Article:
License to Drive actually has some pretty significant messages. The failures and expense of the American healthcare system are so vast that it’s more cost effective to destroy two cars and allow a teenager without a license to shift into reverse in a cadillac that isn’t road safe. The 80s dudebro attitude to photograph a comatose date in a moving vehicle is enough to risk your life and kill you. Be the responsible dude and turn down a girl that wants to make out and go down on you when she’s past it and about to chunder.
It’s still 80s teen comedy misogyny: a father so inept that even when he keeps track of her contractions, fails to recognise his wife is in labour. It’s a film about misleading people, being unable to tell your girl the truth that you can’t drive (and only learning in the first place to impress girls) and hiding her in the trunk without thinking about her safety – let’s suffocate her and treat her like it’s the opening to Goodfellas (1990)? The aptly named Mercedes (Heather Graham) is turned into a pin-up by pasting her face onto a porno pose car girl. But Mercedes still has agency over her sexuality and her relationships with other men, including leaving an abusive one.But it’s at the end of the day a film about getting the girl and driving into the sunrise. It’s neither progressive neither quite as regressive as it could be. Heather Graham still plays a male fantasy. (Corey Feldman, rather than Haim, went on a date with her during filming.)
It’s a film I could have done with when I was 17, alongside those other teen car driving classics, American Graffiti (1973) and Teen Wolf (1985) – the time where my anxiety capped out with the feeling that all my friends were learning or knew how to drive. Of course, they didn’t, it was only a handful of people in the entire sixth form, but it offered that feeling of needing escape and freedom. I tried to make sense of this feeling in a 2015 poem:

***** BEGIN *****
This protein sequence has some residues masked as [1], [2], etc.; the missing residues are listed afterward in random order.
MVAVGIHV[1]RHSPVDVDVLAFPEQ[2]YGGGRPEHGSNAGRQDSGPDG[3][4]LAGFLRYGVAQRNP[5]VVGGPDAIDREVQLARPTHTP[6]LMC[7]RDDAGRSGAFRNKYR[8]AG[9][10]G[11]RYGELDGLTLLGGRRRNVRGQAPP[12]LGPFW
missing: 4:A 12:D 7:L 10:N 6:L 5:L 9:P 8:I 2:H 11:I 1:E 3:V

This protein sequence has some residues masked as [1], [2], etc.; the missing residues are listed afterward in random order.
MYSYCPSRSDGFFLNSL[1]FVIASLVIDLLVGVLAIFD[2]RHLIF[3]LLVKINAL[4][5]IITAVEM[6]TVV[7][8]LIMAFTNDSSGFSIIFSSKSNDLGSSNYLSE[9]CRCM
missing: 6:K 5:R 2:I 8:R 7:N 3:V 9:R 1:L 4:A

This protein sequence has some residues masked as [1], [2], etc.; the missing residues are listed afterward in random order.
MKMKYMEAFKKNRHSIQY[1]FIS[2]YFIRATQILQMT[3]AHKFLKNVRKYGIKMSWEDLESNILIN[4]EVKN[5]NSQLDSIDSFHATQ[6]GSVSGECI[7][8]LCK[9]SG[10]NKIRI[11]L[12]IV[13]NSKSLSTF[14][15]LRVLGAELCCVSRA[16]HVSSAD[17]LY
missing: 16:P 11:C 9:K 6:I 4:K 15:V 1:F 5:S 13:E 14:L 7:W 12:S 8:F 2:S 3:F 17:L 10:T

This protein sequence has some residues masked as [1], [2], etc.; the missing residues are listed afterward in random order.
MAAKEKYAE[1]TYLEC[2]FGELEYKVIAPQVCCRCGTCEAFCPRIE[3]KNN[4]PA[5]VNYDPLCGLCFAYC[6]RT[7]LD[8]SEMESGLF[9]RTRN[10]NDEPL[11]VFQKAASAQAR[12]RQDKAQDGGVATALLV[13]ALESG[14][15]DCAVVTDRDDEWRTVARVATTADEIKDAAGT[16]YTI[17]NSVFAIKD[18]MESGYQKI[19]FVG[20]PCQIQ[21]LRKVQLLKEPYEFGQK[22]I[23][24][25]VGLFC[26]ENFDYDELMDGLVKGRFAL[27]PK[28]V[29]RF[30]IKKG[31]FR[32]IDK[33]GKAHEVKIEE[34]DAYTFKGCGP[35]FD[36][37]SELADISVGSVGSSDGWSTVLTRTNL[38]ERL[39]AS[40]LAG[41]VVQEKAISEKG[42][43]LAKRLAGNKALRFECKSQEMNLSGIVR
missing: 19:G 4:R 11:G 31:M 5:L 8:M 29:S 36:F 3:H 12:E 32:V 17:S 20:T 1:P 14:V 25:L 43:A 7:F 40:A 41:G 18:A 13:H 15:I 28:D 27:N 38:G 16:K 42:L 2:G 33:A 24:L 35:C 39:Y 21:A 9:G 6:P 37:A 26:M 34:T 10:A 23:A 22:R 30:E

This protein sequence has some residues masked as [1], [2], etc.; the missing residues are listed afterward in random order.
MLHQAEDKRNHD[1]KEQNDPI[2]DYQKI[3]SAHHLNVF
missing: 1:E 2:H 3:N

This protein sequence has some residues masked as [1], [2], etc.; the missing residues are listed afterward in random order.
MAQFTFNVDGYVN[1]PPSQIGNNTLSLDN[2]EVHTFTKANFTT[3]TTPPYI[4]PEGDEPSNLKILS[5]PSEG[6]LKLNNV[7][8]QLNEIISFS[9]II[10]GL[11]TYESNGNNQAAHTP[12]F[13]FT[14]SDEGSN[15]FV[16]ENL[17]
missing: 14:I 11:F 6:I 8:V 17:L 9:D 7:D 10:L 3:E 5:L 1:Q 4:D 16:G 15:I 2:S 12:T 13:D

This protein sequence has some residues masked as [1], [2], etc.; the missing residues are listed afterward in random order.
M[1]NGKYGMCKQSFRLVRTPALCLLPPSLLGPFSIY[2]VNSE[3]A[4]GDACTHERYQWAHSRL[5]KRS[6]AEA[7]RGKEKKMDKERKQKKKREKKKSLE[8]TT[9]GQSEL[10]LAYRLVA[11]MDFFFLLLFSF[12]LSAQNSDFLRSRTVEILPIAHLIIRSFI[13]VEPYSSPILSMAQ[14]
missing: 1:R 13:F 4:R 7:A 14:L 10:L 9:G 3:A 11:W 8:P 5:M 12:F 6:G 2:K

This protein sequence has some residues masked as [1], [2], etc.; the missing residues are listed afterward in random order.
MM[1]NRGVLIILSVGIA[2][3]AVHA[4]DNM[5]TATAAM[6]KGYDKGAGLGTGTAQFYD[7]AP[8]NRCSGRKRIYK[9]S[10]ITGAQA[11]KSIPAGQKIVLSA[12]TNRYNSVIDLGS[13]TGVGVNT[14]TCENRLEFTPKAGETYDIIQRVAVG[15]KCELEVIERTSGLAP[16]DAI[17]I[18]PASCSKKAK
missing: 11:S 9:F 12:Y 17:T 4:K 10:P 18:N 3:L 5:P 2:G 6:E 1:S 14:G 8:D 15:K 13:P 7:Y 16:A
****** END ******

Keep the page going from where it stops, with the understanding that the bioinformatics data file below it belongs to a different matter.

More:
Entrusting yourself In the curve slightly too much to the left In hands divided between the satnav and steering wheel In horizontally vertical parking spaces And invisible curves Is freedom
Under the grey-white clouds And the windscreen meeting the horizon It exists outside time
At 22, I barely know that many people my age that are actively driving. It’s weird how the significance of these goals shift when you grow older. Who cares quite so much about taking a girl out on a nice date and making it to a burger joint and rebel from your parents like it’s the only thing that matters?
The concert film David Lynch should forever be associated with is the astounding Industial Symphony No. 1 (1990). But Duran Duran: Unstaged uses quintessential David Lynch iconography, intersecting his areas of work – blue lights overpowering the screen, utilising colour, shadow and silhouette, intentional use of monochrome, alluring women, commercial assignments, surreal, misshapen human sculpture, the motions of machinery, suburban American lawns, cars upon the long road, barbecues and houses, bad digital graphics, floating characters of the alphabet, taking the more baffling option when the linear choice is there, adapting to internet production and distribution. What’s more David Lynch than not appearing on the stage during the final curtain?